Mary Beard‘s latest …
Hot on the heels of someone actually using the word ‘vomitorium‘ correctly, we lapse into our old sin … and it’s kind of surprising who is doing it. Here’s the incipit from the Times:
He owes his success to history, but the author Terry Deary has described historians as “seedy and devious”.
The bestselling writer of the Horrible Histories series added that all historians were out to “make a name for themselves”, denied that his books were history books at all and even started a spat with Niall Ferguson, one of Britain’s best-known historians.
“Historians are nearly as seedy and devious as politicians,” Deary, 64, said. “They pick on a particular angle and select the facts to prove their case and make a name for themselves … They don’t write objective history.”
Deary — whose books have sold more than 20 million copies — does not like any historians. “Eventually you can see through them all,” he said. “They all come with a twist.” However, he reserved his greatest ire for Ferguson, the former Oxford historian who now lectures at Harvard University.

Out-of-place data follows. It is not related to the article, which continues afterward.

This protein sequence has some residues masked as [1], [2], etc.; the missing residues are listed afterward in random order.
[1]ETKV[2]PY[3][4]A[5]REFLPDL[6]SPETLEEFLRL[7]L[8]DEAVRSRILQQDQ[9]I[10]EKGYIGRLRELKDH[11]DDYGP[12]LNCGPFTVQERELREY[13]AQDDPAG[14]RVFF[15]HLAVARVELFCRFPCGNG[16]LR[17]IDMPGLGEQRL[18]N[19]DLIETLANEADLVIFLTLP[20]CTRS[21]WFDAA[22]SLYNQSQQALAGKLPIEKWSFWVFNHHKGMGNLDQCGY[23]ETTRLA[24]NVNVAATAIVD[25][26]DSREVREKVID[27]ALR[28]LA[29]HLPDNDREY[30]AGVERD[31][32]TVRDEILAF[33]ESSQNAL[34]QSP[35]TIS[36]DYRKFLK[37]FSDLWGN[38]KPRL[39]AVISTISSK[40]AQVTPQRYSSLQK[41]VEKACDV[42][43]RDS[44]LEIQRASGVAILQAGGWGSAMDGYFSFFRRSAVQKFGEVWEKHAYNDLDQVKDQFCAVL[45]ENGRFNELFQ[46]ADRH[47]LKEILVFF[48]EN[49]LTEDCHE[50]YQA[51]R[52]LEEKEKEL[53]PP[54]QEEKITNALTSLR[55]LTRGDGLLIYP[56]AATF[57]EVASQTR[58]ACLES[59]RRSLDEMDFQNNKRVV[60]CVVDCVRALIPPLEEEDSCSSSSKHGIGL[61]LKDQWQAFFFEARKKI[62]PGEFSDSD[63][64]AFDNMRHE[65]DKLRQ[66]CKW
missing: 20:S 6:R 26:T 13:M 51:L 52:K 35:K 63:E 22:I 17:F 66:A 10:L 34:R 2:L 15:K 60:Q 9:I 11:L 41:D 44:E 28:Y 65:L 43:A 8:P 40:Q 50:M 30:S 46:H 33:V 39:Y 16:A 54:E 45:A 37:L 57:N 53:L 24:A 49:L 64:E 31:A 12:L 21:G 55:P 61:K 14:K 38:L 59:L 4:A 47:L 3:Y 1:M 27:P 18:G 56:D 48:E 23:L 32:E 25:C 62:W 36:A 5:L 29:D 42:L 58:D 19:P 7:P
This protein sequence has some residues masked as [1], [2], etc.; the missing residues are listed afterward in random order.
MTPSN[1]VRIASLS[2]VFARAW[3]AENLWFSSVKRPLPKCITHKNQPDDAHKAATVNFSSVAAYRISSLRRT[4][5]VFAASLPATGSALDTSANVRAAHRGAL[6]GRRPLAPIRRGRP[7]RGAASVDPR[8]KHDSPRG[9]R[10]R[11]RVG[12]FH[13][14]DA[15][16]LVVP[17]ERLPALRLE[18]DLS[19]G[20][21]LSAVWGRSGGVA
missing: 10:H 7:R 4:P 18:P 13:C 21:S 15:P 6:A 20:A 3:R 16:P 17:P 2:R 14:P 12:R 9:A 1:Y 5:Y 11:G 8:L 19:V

… then further below, where we get some details of the Horrible History, we read:
During Roman feasts, guests could eat so much that they had to be sick, and a special room was set aside for them called a vomitorium. They would then go back into the dining room to continue eating.
… arrgh. The item concludes:
Meanwhile, Catharine Edwards, Professor of Ancient History at Birkbeck, University of London, said that children “absolutely loved” the books. “If it takes toilets to get them interested in history, that’s fine. It’s the most gruesome side of things which attracts the young.”
Deary admitted that he was disappointed to be so closely linked to the Horrible Histories series, because he does not own the brand. He is also keen to turn his back on children’s books and move on to adult fiction. “It’s time for a new career direction,” he said.
I’ve got no problem with using disgusting items to get kids interested in history … but let’s make sure it’s accurate, no? Yes, it’s time for a new direction …
via the Canadian Classical Bulletin